Ana Egge--"Johnny's Garden" (mp3)
What is a Victory Garden?
During World War I and World War II, the United States government asked its citizens to plant gardens in order to support the war effort. Millions of people planted gardens. In 1943, Americans planted over 20 million Victory Gardens, and the harvest accounted for nearly a third of all the vegetables consumed in the country that year. Emphasis was placed on making gardening a family or community effort -- not a drudgery, but a pastime, and a national duty.
Like most good ideas, someone else had already thought of reviving the Victory Garden before the idea ever entered my brain. So, I'll just do some promulgation: there is no better time to start a garden, and now you can do it for your country, too.
Yesterday, despite a chilly wind, I put in a few rows of peas and green beans in a bed that won't be needed for tomatoes and peppers for some time. I certainly felt strange out there with a hose in the middle of February, trying to soak those seeds. It's an experiment; I haven't tried to grow those kinds of early spring crops before, but I am excited to see how they do.
Today, I hope to plant all kinds of starter pots for tomatoes and peppers that I hope to put into the ground sometime in April. They can sit in moist soil covered with plastic wrap in the dining room window until the seedlings get hearty and firm. Probably, these should already be growing, but it does take a little effort to get everything together.
And, I've brought a large empty clay pot from outdoors that I'll use to start a kitchen herb garden which should flourish in a sunny window somewhere. I forget what all is in the packet I bought, but I think I'll be growing chives, basil, oregano, and parsley. You figure, if you buy this stuff in a grocery store, and you almost always have to buy more than you need, then you're spending at least a couple of bucks every time you need a fresh herb. With a kitchen herb garden, you get a pair of scissors and cut off what you need, and let the the plant grow back. When it's played out, you just clear out a space and plant some new seeds.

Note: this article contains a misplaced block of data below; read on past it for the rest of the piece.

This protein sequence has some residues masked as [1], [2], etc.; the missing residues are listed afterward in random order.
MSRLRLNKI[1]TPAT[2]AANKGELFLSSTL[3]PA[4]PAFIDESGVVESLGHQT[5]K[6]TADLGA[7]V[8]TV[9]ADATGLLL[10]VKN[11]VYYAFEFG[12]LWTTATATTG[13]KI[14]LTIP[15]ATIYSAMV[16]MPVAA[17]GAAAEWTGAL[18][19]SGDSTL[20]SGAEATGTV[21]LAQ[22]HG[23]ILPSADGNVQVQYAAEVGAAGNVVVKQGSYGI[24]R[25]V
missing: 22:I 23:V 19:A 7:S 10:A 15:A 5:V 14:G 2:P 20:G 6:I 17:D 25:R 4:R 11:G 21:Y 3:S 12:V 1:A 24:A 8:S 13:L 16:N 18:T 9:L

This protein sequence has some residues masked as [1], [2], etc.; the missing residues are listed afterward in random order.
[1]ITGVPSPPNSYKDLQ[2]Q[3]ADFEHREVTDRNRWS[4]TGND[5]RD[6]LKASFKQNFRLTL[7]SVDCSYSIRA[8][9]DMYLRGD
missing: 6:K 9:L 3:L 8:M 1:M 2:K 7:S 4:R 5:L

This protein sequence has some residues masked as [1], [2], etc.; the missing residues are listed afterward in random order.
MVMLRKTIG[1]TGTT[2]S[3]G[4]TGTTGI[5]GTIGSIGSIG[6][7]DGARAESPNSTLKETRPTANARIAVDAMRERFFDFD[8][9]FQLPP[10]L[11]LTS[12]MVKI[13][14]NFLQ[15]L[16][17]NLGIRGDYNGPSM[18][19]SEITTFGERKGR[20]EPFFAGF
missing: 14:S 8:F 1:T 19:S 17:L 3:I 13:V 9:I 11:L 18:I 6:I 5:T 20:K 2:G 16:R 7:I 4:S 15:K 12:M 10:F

My gourmet reach this year is broccoli rabe. I have no idea if that stuff will grow here, and if it does, if it will grow decently or will be infested with bugs. But that stuff is awfully good and awfully expensive, so spending a buck and a half to see if anything will happen is a worthwhile risk, eh? I think I'll try to grow it on the deck to cut down on the bugs.
And when the onion bulbs come out (if they're not already out at Ace Hardware), I'll plant a ton of those. You're crazy if you don't at least plant green onions. They grow anywhere with very little effort and have so many uses.
I feel like Mr. Rogers, talking about this, by the way. But, most people don't have gardens.
At this point, total expenditure is about 12 bucks, all for seeds and a bit of potting soil. And here's the good new for you: not only are packets of seeds cheap, but they give you many, many more seeds than you would actually use unless you had a huge garden. Consequently, you can have seeds for the following plants for free:
Some of you may be wondering, as I do when I think real hard, how planting such a Victory Garden helps the country. I mean, if I grow my own stuff, then I'm not buying it from someone else, then they're not selling it, etc. When spring comes, I already buy a lot of my produce from a stand in East Ridge, in hopes of supporting local farmers, but let's face it, a lot of that stuff isn't local, unless you consider Florida local.
Maybe, as during WWII, if you provide some of these things for yourself, it frees up the other stuff to be used elsewhere. At the very least, growing some of your own produce contributes greatly, if done in mass, to a greener country and planet.
Certainly, it helps you, your psyche, your sense of purpose. And your kids, if you have them. And maybe that's the victory.
Kesang Marstrand and Ana Egge both have MySpace pages where you can hear more of their music.